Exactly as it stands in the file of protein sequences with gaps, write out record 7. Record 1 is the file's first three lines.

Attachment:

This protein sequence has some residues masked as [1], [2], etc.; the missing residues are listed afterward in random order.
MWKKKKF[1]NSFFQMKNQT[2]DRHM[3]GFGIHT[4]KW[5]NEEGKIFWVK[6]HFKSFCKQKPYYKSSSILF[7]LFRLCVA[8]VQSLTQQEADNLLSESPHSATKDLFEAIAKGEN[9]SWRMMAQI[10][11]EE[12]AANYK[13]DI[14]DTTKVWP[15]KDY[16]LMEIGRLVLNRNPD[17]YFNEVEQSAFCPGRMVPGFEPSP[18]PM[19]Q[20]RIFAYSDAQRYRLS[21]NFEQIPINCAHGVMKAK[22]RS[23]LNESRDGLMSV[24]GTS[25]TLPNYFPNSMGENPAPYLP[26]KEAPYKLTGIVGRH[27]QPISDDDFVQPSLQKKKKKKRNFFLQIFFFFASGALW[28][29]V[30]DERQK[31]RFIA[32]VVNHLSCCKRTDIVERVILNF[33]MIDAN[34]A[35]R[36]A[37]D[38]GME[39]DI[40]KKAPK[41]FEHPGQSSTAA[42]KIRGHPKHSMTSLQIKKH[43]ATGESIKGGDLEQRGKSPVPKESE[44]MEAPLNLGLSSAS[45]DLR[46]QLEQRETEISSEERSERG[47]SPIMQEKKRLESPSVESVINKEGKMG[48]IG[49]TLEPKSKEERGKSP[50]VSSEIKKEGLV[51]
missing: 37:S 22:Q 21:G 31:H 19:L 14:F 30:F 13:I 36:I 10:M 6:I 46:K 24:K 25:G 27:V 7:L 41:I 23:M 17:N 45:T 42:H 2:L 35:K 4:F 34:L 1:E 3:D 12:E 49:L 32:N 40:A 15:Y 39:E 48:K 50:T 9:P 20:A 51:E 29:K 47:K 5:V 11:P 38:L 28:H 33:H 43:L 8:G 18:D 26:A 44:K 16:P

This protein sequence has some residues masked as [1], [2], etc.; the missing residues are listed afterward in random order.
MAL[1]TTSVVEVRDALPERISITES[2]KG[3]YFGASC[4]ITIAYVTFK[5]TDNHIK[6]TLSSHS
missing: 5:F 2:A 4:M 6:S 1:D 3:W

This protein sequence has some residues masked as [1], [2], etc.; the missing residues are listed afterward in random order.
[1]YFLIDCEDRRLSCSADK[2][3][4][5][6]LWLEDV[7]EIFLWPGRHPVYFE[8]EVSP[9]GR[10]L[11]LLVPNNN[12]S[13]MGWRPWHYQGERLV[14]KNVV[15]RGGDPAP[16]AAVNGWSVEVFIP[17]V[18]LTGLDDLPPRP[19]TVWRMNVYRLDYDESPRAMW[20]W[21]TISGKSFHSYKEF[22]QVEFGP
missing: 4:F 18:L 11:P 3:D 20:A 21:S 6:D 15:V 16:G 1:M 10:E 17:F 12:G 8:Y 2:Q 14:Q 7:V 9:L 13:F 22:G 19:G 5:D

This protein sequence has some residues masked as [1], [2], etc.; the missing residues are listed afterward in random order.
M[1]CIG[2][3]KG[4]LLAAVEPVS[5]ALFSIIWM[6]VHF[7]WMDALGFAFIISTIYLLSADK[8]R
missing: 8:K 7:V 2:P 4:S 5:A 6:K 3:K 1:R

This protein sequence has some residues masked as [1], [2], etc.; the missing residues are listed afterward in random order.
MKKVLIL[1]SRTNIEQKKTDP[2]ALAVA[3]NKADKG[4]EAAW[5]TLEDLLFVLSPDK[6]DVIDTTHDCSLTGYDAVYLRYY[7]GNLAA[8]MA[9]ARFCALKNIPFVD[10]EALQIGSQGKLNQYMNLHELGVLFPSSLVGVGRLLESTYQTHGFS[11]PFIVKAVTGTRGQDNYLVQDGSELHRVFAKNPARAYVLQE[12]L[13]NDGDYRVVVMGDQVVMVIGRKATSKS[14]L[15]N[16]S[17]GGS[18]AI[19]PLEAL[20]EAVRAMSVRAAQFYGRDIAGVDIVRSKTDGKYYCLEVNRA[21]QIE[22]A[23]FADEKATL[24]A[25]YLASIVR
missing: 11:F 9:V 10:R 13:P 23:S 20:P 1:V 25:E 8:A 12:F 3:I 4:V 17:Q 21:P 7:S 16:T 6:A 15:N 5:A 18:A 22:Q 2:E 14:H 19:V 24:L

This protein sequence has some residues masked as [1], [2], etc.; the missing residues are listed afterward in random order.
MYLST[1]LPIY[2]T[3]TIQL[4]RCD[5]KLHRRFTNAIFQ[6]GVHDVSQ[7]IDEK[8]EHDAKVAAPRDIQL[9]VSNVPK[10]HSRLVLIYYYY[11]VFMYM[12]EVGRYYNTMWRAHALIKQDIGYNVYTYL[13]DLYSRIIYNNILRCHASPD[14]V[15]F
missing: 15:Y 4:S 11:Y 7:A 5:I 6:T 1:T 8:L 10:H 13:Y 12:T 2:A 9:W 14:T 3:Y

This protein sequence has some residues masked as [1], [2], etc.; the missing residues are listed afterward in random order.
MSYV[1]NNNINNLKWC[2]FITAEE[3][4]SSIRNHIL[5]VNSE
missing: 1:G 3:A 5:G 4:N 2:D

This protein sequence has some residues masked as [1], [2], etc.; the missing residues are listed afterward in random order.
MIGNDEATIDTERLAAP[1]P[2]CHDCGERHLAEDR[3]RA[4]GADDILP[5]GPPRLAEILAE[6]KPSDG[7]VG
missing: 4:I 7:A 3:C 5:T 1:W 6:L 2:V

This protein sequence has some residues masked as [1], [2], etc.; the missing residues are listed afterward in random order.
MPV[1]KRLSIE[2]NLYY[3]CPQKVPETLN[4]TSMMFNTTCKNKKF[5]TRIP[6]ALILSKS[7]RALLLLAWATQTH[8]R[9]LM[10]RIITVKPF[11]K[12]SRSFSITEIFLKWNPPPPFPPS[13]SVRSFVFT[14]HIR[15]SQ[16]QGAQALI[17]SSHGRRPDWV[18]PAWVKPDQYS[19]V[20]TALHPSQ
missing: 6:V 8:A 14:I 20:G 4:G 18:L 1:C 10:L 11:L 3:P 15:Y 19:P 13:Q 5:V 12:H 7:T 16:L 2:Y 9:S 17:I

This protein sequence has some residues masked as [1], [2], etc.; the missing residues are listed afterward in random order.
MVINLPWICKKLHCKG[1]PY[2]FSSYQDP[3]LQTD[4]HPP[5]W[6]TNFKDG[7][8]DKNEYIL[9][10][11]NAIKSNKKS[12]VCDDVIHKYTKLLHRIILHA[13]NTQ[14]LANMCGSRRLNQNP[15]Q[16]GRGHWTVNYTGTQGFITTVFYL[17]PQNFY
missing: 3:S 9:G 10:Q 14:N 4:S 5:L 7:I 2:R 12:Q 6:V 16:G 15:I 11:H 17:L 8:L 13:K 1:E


This protein sequence has some residues masked as [1], [2], etc.; the missing residues are listed afterward in random order.
MSYV[1]NNNINNLKWC[2]FITAEE[3][4]SSIRNHIL[5]VNSE
missing: 1:G 3:A 5:G 4:N 2:D